UT Martin four-year graduation rate increases after implementing ‘Soar in Four’

The University of Tennessee at Martin’s four-year graduation rate has increased 10.8 percent since proposing “Soar in Four,” the tuition model that encourages students to take at least 15 hours per semester in order to graduate in four years, in 2015. The “Soar in Four” tuition program began in the fall 2016 semester and saw its first four-year graduating class May 2, 2020.

During the Feb. 19 University of Tennessee Board of Trustees meeting, a presentation concerning graduation and retention rates for the UT System showcased UT Martin as having the highest graduation rate not only in the UT System, but also when compared to aspirational peers and locally governed institutions such as the University of Memphis, Middle and East Tennessee State Universities and Tennessee Tech, by at least 5 percent.

“When you look at a four-year window, we are (10.8) percentage points better. I like that trend and we have to keep pushing and improving that,” said UT Martin Chancellor Keith Carver. “It’s really exciting to think about.”

When originally implemented, the “Soar in Four” program increased tuition and mandatory fees to fund extracurricular programs that promote graduating within four years and student well-being. Before 2016, UT Martin did not charge for additional hours taken exceeding the full-time minimum of 12 credit hours. While 12 hours is still the minimum number of credit hours a student can take to be considered full-time, “Soar in Four” mandated a flat rate tuition which charges for 15 hours to encourage students to take the average number of credit hours needed to graduate in four years.

The funding allowed for more faculty and staff hires in departments with bottlenecks and prerequisite courses that could not account for the number of students who were required to take the course; student success counselors who are responsible for providing resources to help students achieve academic excellence; living-learning communities, which group freshmen in residence halls by major; and an upgraded Career Planning and Development office to assist students’ transition from college to employment through interview training, resume´ building and job fairs.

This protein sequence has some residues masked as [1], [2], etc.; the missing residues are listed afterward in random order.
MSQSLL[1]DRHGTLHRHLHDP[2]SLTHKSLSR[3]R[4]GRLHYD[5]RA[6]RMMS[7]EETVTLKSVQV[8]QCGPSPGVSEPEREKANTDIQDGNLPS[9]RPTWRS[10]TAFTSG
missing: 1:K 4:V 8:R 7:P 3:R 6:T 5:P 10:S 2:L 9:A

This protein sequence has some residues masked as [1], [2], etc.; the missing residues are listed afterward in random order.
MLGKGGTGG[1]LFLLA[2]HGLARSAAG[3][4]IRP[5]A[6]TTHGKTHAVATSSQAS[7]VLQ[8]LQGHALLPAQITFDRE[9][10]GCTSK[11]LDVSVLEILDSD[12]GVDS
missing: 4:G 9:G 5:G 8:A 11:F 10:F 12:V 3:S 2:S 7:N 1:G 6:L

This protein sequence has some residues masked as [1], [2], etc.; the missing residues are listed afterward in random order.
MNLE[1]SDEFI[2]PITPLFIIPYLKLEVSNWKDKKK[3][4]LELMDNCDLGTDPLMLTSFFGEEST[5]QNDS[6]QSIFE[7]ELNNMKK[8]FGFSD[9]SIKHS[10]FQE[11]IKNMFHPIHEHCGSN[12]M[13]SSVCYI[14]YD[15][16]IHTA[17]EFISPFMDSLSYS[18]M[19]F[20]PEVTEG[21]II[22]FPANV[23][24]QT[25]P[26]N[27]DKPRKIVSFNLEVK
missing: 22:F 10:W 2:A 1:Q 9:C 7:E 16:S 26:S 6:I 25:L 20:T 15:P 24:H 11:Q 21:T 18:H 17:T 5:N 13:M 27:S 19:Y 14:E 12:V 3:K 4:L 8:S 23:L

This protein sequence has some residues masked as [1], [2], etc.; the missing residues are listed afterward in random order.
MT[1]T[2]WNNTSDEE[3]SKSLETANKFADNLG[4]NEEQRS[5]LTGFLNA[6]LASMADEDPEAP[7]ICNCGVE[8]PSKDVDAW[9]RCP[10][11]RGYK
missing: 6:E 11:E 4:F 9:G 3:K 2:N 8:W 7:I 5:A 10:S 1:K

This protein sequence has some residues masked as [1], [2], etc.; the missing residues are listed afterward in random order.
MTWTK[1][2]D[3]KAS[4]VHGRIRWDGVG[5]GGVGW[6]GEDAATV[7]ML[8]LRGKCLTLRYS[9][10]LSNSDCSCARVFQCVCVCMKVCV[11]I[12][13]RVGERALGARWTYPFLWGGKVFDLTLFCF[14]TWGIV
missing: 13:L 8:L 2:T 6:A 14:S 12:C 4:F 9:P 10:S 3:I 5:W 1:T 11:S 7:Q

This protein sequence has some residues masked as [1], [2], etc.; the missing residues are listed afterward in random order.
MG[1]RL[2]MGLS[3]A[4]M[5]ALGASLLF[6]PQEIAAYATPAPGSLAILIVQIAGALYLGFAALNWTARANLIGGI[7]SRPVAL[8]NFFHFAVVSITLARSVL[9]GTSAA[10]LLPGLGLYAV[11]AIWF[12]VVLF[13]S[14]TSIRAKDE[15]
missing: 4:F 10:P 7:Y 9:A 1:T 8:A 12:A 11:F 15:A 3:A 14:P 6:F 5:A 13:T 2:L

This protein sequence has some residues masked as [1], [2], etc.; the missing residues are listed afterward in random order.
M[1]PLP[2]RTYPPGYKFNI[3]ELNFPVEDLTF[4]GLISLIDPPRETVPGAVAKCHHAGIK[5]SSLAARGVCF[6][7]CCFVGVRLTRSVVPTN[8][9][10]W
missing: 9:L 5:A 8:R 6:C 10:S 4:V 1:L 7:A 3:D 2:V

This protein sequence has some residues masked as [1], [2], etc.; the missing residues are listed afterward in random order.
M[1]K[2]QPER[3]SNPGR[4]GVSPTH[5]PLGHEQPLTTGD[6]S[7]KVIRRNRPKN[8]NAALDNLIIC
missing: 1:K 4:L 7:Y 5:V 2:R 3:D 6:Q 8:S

Ivana Cherry, a recent UT Martin management graduate from Memphis, says her college experience wouldn’t have been the same without programs like the Student Success Center funded by “Soar in Four.”

“Being involved with the Student Success Center has helped me grow as a person and a student,” said Cherry. “Being a student athlete, along with my many involvements on campus, the Student Success Center provided me with many resources that help me achieve my goals… It has given me the confidence to ask for help when I need it and talk about my problems.”

Riley Allison, a sophomore accounting major from Jackson, has taken advantage of the services offered by Career Planning and Development and believes the skills he has learned through the program will help him succeed in his future career.

“The CPAD services have made me want to be more intentional with my time as a college student. (They) have helped me apply content knowledge I have gained within my classes to the skills needed to attract potential employers,” said Allison.

In 2015, UT Martin’s four-year graduation rate was 23.5 percent increasing to 34.3 percent in 2019, and while Carver says “Soar in Four” cannot take complete responsibility for the increased rate, it is a major factor when evaluating the success of retention in the past four years.

“Soar in Four” is reevaluated every summer in order to distribute funds where support is most needed and to reassess the effectiveness of the programs implemented by the initiative.

“UT Martin really is committed to retention and graduation; we want our students to persist and graduate,” said Carver.

For more information about “Soar in Four,” visit utm.edu/departments/careers/soarinfour.


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